Ripley's Aquarium

Ripley's has created an underwater adventure at this spectacular aquarium. Ray Bay; hundreds of sharks and rays glide through the waters of Ray Bay. Enjoy numerous viewing angles, a dive show and a large area which allows you to touch the rays. Dangerous Reef; a moving glide path carries you through one of the world's greatest aquarium experiences with a shipwreck surrounded by large sharks. Explore the oceans of wonder. The Living Gallery; a collection of some of the most unique, unusual and delicate species of the underwater world. Rio Amazon; the authentic rain forest setting provides a glimpse into a truly exotic habitat. Here you will encounter a rich variety of freshwater fish. Rainbow Rock; experience the brilliant colors of the Pacific Ocean's exquisite fishes and delicate corals from as far away as Australia and Hawaii. Sea-For-Yourself Discovery Center; explore the myths, mysteries and fun facts of the underwater world and see what creatures are lurking just around the corner.

Brookgreen Gardens
"The touch of the sun for pardon, the kiss of the sun for mirth; one is nearer God's heart in a garden than anywhere else on earth."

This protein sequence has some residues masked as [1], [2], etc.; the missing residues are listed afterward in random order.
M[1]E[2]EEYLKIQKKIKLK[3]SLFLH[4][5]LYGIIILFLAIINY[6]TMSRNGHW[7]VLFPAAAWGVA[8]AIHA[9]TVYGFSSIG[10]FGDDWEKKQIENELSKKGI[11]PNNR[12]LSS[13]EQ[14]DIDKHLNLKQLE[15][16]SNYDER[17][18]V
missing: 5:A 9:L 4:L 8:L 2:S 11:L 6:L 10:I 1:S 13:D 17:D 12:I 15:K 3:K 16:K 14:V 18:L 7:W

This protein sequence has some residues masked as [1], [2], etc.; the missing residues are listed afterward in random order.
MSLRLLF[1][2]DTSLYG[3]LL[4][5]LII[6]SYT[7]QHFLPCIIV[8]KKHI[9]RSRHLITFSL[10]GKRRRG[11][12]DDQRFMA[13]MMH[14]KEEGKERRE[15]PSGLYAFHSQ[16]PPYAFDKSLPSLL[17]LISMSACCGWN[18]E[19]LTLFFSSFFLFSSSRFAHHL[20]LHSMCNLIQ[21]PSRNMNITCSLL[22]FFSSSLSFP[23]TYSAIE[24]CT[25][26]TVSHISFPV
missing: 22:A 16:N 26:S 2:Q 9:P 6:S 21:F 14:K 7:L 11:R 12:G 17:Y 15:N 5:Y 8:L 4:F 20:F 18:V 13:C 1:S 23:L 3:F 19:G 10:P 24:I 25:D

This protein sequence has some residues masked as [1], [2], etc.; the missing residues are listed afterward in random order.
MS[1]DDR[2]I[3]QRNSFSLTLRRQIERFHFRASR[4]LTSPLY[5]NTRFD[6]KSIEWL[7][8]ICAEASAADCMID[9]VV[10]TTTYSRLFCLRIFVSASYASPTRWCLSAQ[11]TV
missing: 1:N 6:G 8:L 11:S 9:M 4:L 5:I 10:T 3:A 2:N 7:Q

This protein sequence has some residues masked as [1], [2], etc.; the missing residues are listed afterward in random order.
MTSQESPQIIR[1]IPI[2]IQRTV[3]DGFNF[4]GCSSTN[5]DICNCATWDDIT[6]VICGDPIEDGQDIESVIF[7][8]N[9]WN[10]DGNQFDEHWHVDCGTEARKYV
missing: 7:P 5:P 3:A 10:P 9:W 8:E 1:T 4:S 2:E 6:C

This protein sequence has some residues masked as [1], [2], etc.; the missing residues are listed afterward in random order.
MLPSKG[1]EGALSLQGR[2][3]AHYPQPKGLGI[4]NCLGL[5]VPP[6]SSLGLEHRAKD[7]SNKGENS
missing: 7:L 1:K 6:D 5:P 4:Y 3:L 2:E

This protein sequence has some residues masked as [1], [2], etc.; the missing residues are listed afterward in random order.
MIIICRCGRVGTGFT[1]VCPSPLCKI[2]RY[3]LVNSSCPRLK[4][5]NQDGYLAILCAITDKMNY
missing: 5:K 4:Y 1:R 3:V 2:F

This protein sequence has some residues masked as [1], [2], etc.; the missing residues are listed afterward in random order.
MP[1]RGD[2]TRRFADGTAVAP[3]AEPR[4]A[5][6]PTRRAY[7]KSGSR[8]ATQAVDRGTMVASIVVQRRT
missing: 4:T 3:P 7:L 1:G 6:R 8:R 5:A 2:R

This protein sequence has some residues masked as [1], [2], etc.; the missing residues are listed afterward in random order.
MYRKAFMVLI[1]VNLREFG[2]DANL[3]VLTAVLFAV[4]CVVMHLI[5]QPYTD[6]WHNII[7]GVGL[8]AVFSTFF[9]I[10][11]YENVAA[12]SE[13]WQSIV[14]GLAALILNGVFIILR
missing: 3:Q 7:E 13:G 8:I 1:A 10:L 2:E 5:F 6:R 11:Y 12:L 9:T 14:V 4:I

That gentle inscription graces the garden wall of America's most outstanding collection of outdoor statuary set in beautiful botanical gardens. Located on the grounds of three old rice plantations, Brookgreen began as a small sculpture garden project of Anna Hyatt Huntington, wife of millionaire philanthropist Archer Huntington. Its symbol, the magnificent Fighting Stallions at Brookgreen's gate, was sculpted by Mrs. Huntington using live horses, among the many animals she maintained at her studio as models. Flowers are in bloom year-round at Brookgreen, with late March and early April special high points. An extensive wildlife park and aviary make it a natural stop.Shopping galore you took all of the merchandise sold in Myrtle Beach's hundreds of boutiques, outlet stores and shops and laid it end to end, how many miles would it cover? Well, let's see, that's...oh, who has time for math on vacation, anyway! Suffice it to say that whatever it is you're looking for, you can find it here.